Eremita, Daniel

, a native of Antwerp, and secretary to the duke of Florence, was born at Antwerp in 1584, of protestant parents, said to be of the same family with Peter the Hermit, so celebrated in the history of the crusades. In his youth Scaliger had a great esteem for him, and recommended him in the strongest terms to Casaubon; who procured him employment, and endeavoured to get him into Mr. de Montaterre’s family, in quality of preceptor, and was likely to have succeeded, when Eremita found means to ingratiate himself with Mr. de Vic, who was going ambassador into Switzerland. In the course of their intimacy De Vic, a man of great bigotry, and fired with a zeal for making converts, soon won over Eremita, by means of a conference with a Portuguese monk; and fre became a Roman catholic, which gave Casaubon great | uneasiness. Eremita, however, still retained a veneration for Scaliger, and, after his death, defended him against Scioppius, who in his answer, speaks with very little respect of Eremita, and informs us that after being at Rome in 1606, he disappeared for some time after, as it was supposed at first from poverty, but it afterwards was discovered that he had retired to Sienna, where he made his court to archbishop Ascanio Piccolomini, who recommended him to Silvio Piccolomini, great chamberlain to the great duke of Florence. By this means he obtained a pension from that prince, as a reward for a panegyric written on the nuptials of the great duke with Magdalen of Austria, and published in 1608, and at his earnest request he was sent into Germany with the deputy, to acquaint the several princes of the empire with the death of the great duke’s father. At his return to Florence, he affected to be profoundly skilled in allairs of government; and promised a commentary which should exceed whatever had been written upon Tacitus. As he looked upon the history of our Saviour as fabulous, so he took a delight in exclaiming against the inquisitors and the clergy; and had many tales ready upon these occasions, all which he could set off to advantage.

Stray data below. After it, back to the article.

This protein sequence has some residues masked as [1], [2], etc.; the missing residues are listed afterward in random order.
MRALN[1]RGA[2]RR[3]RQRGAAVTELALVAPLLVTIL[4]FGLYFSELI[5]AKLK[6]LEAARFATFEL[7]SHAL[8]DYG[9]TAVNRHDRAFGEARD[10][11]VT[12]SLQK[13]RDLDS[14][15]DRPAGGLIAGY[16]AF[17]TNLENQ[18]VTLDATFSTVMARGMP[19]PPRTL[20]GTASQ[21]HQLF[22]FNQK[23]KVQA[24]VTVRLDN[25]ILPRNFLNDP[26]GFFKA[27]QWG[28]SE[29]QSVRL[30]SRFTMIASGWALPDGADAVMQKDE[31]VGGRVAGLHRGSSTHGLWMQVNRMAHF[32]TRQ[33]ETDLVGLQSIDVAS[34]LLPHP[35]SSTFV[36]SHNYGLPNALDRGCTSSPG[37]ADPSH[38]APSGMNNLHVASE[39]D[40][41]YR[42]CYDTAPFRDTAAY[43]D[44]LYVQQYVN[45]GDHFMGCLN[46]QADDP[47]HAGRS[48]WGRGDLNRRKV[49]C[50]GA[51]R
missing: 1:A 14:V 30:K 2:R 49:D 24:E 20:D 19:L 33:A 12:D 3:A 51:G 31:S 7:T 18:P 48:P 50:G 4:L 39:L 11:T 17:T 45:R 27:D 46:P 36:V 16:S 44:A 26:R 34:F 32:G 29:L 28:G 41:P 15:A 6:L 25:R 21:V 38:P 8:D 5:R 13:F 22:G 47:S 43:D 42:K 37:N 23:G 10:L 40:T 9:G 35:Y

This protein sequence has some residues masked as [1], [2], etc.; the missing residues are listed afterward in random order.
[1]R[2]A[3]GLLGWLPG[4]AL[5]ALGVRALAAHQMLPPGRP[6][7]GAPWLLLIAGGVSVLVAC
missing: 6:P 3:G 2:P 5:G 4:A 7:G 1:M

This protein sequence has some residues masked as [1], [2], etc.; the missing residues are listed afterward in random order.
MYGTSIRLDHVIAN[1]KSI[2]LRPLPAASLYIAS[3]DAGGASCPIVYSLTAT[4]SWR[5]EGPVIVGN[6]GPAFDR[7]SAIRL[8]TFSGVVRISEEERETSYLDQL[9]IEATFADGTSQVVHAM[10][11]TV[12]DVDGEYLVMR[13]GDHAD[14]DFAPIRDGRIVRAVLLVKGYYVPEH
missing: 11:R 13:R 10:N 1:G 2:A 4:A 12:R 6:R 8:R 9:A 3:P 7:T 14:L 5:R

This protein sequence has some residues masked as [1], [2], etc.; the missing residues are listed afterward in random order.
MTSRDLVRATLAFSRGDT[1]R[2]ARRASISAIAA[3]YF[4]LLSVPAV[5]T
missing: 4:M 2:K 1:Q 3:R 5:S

Such is the character which Scioppius has given of Eremita; which is in part confirmed by some particulars related by Casaubon. He died at Leghorn in 1613. Grsevius published at Utrecht, in 1701, an octavo volume of his “Opera varia;” among which were “Aulicae vitae ac civilis, libri iv.” all taken from a manuscript in the duke of Florence’s library, communicated by Magliabecchi to Gracvius, who, in a preface, has endeavoured to refute the slanders of Scioppius. The four books, “De Aulica vita ac civili,” are written with great purity and elegance of style, and abound with curious knowledge, which makes them entertaining as well as useful. Bayle mentions two other works of our author, which, he says, deserve to be read: “Epistolica relatio de itinere Germanico, quod legatione magni Etruriae ducis ad Rodolphum II. imperatorem Germanise anno 1609 peractum fuit;” and his epistle “De Helveticorum, Rhetorum, Sedonensium situ, republica, & moribus.” His Latin poems were inserted in the second volume of “Deliciac poetarum Belgicorum.1


Gen. Dict.—Moreri in Ermite.—Foppen Bibl. Belg. in Hennite.—Niceron, vol. XXIX.